Dr. Grosvenor has many relatives in the Hamptons whom he has never met, and there are hundreds in these historic communities who hold him in high respect because of his accomplishments for the National Geographic Society and its outstanding magazine. Perhaps sometime when he is passing through our towns on his way to Canada, he and Mrs. Grosvenor would participate in a neighborly reception which could be arranged in his honor by a committee, appointed by the selectmen of Hampton and Hampton Falls. Dr. Grosvenor obviously is proud of his Hampton progenitors. The communities where these forefathers lived, and in some instances were born, have ample reason to be proud of him. It is for this reason that we have the temerity to suggest an occasion where and when this mutual respect could be demonstrated.
Mill Still Stands
For 45 years we have heard about the old Tide-Mill and at low tide have stood at its site to view part of the sturdy stone foundation upon which it had been erected. We assumed that the mill, built at least five years before Deacon Tuck built his grist mill on Nook Lane -- now High Street -- had long ago disappeared -- destroyed by fire or by the ravages of time. Dow's History of Hampton
states that the mill was "demolished," and while the dam, the great twenty-foot, undershot water wheel and certain of the gear may have been demolished, we are quite certain that the building -- the mill proper, still stands. However, we doubt if more than a dozen people in all the Hamptons know where the Tide-Mill is now located or how it happened to get to its present site.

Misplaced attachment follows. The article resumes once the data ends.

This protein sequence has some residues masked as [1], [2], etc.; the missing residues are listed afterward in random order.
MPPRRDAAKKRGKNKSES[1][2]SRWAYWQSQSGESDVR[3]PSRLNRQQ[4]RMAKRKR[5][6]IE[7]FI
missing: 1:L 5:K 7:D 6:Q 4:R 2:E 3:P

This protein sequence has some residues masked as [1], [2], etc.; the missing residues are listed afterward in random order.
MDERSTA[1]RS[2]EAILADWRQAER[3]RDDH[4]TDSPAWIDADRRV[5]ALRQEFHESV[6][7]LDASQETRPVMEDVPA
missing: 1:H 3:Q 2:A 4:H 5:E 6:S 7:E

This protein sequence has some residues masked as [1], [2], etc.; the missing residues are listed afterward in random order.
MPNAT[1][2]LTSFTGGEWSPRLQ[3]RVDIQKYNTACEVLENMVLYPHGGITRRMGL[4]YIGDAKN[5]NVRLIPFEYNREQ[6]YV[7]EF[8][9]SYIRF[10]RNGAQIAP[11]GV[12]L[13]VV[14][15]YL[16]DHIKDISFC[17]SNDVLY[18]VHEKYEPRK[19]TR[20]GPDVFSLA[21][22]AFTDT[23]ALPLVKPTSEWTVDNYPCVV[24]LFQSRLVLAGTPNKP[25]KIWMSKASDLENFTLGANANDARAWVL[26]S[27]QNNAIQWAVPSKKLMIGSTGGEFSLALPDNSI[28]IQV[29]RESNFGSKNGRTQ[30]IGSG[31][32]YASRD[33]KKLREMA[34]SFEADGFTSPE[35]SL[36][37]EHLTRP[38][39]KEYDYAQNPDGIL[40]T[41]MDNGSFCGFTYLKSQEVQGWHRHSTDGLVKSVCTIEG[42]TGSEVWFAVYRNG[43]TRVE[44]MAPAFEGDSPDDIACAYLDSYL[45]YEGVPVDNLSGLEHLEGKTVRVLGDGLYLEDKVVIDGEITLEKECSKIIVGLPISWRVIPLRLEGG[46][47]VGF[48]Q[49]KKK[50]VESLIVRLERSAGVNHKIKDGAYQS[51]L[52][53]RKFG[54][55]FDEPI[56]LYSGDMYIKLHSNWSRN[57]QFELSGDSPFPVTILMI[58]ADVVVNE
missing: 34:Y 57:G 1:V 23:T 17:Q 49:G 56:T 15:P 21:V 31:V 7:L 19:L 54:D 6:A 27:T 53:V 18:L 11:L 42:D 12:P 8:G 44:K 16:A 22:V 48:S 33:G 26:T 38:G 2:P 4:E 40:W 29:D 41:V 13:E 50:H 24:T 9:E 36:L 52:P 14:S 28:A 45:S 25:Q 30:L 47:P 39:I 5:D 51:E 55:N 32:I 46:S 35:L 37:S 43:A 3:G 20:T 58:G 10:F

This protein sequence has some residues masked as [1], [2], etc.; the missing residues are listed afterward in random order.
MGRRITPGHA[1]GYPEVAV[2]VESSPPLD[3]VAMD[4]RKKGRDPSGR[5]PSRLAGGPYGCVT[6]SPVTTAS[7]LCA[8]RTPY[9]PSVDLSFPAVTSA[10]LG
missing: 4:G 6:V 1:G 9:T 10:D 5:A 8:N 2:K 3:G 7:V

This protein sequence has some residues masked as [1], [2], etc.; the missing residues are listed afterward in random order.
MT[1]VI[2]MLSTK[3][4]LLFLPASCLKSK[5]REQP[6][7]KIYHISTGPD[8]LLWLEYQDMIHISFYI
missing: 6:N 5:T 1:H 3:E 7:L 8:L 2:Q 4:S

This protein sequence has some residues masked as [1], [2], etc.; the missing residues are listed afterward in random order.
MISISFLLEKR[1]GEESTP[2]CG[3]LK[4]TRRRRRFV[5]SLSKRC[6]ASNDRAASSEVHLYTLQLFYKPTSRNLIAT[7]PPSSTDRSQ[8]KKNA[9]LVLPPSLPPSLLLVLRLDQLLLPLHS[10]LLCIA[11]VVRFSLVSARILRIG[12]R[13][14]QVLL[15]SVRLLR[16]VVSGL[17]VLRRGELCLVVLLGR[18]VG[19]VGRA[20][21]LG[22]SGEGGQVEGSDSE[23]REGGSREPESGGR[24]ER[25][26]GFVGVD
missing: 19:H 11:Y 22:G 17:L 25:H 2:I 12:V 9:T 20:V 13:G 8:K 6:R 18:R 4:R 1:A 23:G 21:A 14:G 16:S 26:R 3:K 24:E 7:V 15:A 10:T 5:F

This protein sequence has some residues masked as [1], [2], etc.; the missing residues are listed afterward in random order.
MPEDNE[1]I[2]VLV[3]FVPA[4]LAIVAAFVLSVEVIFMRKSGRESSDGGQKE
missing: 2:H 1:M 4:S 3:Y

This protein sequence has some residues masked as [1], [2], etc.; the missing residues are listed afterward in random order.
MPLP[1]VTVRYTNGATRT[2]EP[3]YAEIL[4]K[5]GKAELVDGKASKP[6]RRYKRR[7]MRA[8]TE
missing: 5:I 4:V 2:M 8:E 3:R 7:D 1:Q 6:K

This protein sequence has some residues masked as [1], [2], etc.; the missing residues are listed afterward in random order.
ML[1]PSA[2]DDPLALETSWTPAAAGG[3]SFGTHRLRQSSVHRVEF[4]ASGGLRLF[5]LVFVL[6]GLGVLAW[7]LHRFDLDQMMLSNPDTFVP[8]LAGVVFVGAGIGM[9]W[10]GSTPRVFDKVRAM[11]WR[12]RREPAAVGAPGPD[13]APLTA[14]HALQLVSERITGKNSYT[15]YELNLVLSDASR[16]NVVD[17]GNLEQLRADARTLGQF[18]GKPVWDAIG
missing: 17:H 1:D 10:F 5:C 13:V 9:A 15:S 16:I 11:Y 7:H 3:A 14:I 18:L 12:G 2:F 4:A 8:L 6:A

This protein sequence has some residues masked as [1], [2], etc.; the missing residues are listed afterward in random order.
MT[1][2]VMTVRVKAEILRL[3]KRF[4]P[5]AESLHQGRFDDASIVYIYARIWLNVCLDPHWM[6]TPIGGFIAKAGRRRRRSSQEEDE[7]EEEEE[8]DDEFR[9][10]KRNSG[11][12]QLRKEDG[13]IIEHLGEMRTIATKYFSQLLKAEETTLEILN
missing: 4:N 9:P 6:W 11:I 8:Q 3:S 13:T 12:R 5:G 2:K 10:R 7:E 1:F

Lost Mill and Park
We stood recently in the old mill and marvelled at the details of its sturdy construction. We found it with the help of Arthur W. Brown; through him and William B. Cannon, we have learned something of the history of the old mill since it was moved from its original foundation, probably in 1879 and for our readers we may be able to reconstruct its interesting history through almost 200 years. Perhaps we shall also be able to present the first pictures of Hampton's Tide-Mill -- lost for nearly a century. And with the story of the lost mill, we shall tell the story of how Brown Park was lost to Hampton, facts concerning which Mrs. Marilla P. Brown has agreed to relate to us.